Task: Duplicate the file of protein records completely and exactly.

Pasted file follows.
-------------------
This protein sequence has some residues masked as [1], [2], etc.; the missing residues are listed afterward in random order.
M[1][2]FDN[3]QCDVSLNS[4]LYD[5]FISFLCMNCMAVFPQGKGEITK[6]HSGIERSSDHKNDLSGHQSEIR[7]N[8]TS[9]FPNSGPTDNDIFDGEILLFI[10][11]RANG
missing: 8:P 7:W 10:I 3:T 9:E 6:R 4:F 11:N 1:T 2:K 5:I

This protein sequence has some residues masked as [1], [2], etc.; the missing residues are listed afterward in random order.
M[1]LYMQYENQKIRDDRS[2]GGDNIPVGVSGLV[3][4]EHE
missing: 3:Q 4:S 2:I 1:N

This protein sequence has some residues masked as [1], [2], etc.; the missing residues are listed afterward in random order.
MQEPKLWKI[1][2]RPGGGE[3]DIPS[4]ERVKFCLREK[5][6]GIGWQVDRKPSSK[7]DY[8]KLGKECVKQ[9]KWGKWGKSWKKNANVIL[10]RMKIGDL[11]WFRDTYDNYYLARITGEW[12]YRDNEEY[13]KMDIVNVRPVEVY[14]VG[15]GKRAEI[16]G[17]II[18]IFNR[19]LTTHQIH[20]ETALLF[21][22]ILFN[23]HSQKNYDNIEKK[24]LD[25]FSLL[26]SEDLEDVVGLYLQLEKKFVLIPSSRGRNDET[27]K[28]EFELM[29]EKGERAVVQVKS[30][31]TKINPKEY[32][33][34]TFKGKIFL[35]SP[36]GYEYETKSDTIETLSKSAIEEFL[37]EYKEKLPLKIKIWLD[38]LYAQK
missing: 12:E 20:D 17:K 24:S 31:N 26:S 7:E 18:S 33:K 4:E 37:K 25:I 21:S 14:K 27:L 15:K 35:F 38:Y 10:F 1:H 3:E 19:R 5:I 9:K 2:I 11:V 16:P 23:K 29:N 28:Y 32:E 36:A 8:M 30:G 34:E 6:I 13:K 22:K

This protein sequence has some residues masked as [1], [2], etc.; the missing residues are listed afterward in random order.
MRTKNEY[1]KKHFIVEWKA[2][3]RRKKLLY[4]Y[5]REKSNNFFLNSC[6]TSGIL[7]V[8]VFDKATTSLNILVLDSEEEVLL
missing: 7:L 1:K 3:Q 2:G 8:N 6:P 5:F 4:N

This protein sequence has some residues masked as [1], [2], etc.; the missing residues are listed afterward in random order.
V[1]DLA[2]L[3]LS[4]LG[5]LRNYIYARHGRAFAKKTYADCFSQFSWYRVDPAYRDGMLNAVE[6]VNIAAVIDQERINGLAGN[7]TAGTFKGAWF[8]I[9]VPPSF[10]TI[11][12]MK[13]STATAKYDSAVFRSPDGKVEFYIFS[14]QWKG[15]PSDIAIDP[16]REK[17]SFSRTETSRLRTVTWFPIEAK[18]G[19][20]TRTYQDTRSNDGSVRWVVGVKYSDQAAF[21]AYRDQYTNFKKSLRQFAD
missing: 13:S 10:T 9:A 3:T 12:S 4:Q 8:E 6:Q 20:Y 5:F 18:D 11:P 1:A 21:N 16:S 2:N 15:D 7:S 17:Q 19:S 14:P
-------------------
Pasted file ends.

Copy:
This protein sequence has some residues masked as [1], [2], etc.; the missing residues are listed afterward in random order.
M[1][2]FDN[3]QCDVSLNS[4]LYD[5]FISFLCMNCMAVFPQGKGEITK[6]HSGIERSSDHKNDLSGHQSEIR[7]N[8]TS[9]FPNSGPTDNDIFDGEILLFI[10][11]RANG
missing: 8:P 7:W 10:I 3:T 9:E 6:R 4:F 11:N 1:T 2:K 5:I

This protein sequence has some residues masked as [1], [2], etc.; the missing residues are listed afterward in random order.
M[1]LYMQYENQKIRDDRS[2]GGDNIPVGVSGLV[3][4]EHE
missing: 3:Q 4:S 2:I 1:N

This protein sequence has some residues masked as [1], [2], etc.; the missing residues are listed afterward in random order.
MQEPKLWKI[1][2]RPGGGE[3]DIPS[4]ERVKFCLREK[5][6]GIGWQVDRKPSSK[7]DY[8]KLGKECVKQ[9]KWGKWGKSWKKNANVIL[10]RMKIGDL[11]WFRDTYDNYYLARITGEW[12]YRDNEEY[13]KMDIVNVRPVEVY[14]VG[15]GKRAEI[16]G[17]II[18]IFNR[19]LTTHQIH[20]ETALLF[21][22]ILFN[23]HSQKNYDNIEKK[24]LD[25]FSLL[26]SEDLEDVVGLYLQLEKKFVLIPSSRGRNDET[27]K[28]EFELM[29]EKGERAVVQVKS[30][31]TKINPKEY[32][33][34]TFKGKIFL[35]SP[36]GYEYETKSDTIETLSKSAIEEFL[37]EYKEKLPLKIKIWLD[38]LYAQK
missing: 12:E 20:D 17:K 24:S 31:N 26:S 7:E 18:S 33:K 4:E 37:K 25:I 21:S 14:K 27:L 15:K 35:F 38:Y 10:F 1:H 3:E 19:R 5:I 9:K 2:I 11:V 16:P 23:K 29:N 28:Y 32:E 36:A 8:M 30:G 34:E 6:I 13:K 22:K

This protein sequence has some residues masked as [1], [2], etc.; the missing residues are listed afterward in random order.
MRTKNEY[1]KKHFIVEWKA[2][3]RRKKLLY[4]Y[5]REKSNNFFLNSC[6]TSGIL[7]V[8]VFDKATTSLNILVLDSEEEVLL
missing: 7:L 1:K 3:Q 2:G 8:N 6:P 5:F 4:N

This protein sequence has some residues masked as [1], [2], etc.; the missing residues are listed afterward in random order.
V[1]DLA[2]L[3]LS[4]LG[5]LRNYIYARHGRAFAKKTYADCFSQFSWYRVDPAYRDGMLNAVE[6]VNIAAVIDQERINGLAGN[7]TAGTFKGAWF[8]I[9]VPPSF[10]TI[11][12]MK[13]STATAKYDSAVFRSPDGKVEFYIFS[14]QWKG[15]PSDIAIDP[16]REK[17]SFSRTETSRLRTVTWFPIEAK[18]G[19][20]TRTYQDTRSNDGSVRWVVGVKYSDQAAF[21]AYRDQYTNFKKSLRQFAD
missing: 13:S 10:T 9:A 3:T 12:S 4:Q 8:E 6:Q 20:Y 5:F 18:D 11:P 1:A 21:N 16:S 2:N 15:D 7:S 17:Q 19:S 14:P